So, inexplicably, since I have been in China, I have developed a hunger for books. I daresay, maybe even a lust. I suppose it started out as a case of "we want what we can't have," since bookstores with books that are in English are not exactly popping up like Starbucks. And all I brought with me from home were books on China and learning Chinese, because books are pretty heavy and I moved here with just two big suitcases and one carry on. The seventh Harry Potter just wasn't happening.

Then, some time in August, David and I found a foreign bookstore and bought a book by Peter Hessler, under the recommendation of our friends, Kellie and Gregg. They had recommended River Town, but all the bookstore had in stock was Oracle Bones. Both volumes are about China, as Hessler has lived in China almost a decade. So we went ahead and bought Oracle Bones. Now, this puppy is pretty big, around 450 pages of fairly small print, so it's quite a task to take on, especially for a commitment-phobe person like me (Think of all the time it will take to read!), but I was hungry for words I could understand and, for once, I undeniably had the time. So, I blasted through it. I highly recommend it if you are either interested in China already or if you find you don't know a darn thing about this crazy place. It's fascinating.

As fast as I was reading through it, I found myself nursing the last few chapters because I didn't have another book to dive into, and I wanted more. I truly realized the severity of my new addiction when I went to the bookstore to get books for my tutoring gig and wound up with four books for myself. (It would have been five at the time if they had had River Town in stock, the only book I had set out to find.) When I walked out of there, more than 100 bucks less to my name, I felt like a kid who had just ransacked the candy store. I think I even had a stupid grin on my face walking home.

But when I got home, I started to do something even more crazy: I cracked open not one, but two the same time! And this was before I had killed off the last of Oracle Bones! I felt like I was channeling my former roommate, Mandy, who being a true blue librarian, often had maxed out her check out allowance and no doubt had 4 to, heck I don't know, 20 books going at a time! What in the world had come over me? I thought. A week later David noticed too. "Reading? Again?"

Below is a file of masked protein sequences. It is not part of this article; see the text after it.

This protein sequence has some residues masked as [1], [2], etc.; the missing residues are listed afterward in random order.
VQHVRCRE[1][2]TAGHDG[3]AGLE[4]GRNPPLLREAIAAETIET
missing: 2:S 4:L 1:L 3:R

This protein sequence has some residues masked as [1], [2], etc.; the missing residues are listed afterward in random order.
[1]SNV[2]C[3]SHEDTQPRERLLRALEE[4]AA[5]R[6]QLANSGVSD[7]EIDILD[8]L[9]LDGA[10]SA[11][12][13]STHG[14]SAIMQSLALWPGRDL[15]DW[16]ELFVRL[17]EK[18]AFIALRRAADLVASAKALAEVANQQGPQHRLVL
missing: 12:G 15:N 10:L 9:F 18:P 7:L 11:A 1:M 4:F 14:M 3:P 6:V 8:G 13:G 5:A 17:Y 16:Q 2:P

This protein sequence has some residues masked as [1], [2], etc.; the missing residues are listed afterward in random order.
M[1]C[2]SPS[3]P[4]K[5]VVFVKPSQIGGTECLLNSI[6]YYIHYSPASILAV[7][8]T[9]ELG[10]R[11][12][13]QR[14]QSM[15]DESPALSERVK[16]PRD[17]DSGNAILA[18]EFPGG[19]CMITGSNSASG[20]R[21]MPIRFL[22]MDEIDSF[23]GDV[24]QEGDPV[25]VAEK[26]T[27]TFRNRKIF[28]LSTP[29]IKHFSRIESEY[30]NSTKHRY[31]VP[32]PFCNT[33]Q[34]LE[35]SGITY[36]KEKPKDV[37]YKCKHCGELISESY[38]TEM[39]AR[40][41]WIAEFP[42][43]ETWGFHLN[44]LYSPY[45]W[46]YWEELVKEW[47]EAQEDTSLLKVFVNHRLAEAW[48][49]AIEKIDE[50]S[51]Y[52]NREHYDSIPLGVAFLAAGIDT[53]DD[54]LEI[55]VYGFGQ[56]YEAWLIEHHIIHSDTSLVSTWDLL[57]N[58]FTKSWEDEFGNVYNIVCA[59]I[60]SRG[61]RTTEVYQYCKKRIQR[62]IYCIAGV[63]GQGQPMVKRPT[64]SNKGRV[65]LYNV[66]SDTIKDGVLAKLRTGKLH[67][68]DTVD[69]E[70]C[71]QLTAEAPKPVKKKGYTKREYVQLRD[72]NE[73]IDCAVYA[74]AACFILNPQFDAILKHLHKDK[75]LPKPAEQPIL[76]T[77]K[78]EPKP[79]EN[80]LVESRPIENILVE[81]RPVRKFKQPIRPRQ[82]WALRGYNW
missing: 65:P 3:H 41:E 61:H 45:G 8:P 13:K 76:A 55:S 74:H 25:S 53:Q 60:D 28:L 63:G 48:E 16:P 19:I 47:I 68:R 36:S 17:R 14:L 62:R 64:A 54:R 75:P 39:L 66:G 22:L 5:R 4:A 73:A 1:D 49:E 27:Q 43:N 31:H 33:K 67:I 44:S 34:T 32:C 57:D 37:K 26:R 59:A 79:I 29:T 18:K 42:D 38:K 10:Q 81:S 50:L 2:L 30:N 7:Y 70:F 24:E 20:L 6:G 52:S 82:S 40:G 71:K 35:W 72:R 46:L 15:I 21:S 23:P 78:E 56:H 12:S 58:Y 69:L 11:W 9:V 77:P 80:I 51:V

I have had guilt about this life of leisure. I mean, it's great and all, reading books, but what am I doing with my life? Such a haunting question sometimes...

But this is where my quick glimpse of clarity comes back into my little story. I felt, all of a sudden, that maybe I am supposed to read while I am here. I have realized that I cannot know what my experience here is supposed to be or even what it has been so far. At least not yet. Maybe I am simply here to learn. Learn about the culture, the people, and of course the predictable part, myself. But I did not realize that maybe the growth I will do here is simply expanding my mind. Learning all I can. Giving myself time to be still and see which way I'm being pulled. I haven't figured it out. But tonight, I felt really good all of a sudden. The possibility of discovery is thrilling in itself.

During my frantic cram session on China back in March when I was trying to decide if I wanted to come, I read a small piece in a travel guide by a western lady who lived in China for quite a while. I cannot remember her name or which book her segment was in, but her general take on this place has stuck with me. Basically, she said, you do not come to China for a relaxing vacation. It's not like going to the Bahamas for the sunshine and breezes. And it's not like a breathtaking trip to Europe, where the place is just dripping in patinas and famous artists and historic architecture and quaint cafes. The point of coming to China is not to simply see China; it is to see how you are affected by China, how you react to it. And you will react to it, this much I know is true.

So tonight, I have a newfound dedication to keeping my mind open to this strange land and to see what happens. I do hope to learn a thing or two.

Sunday, October 19, 2008


This one goes out to my Grandpa, who turns 90 today.

If you haven't had the pleasure of meeting this wonderful man, well, you have been missing out. I find that I cannot even do him justice as I sit here and try to write about him. But let's just say some of my close friends have told me I have the coolest grandpa. I have to agree.

And needless to say, it's a hard day to be away from home.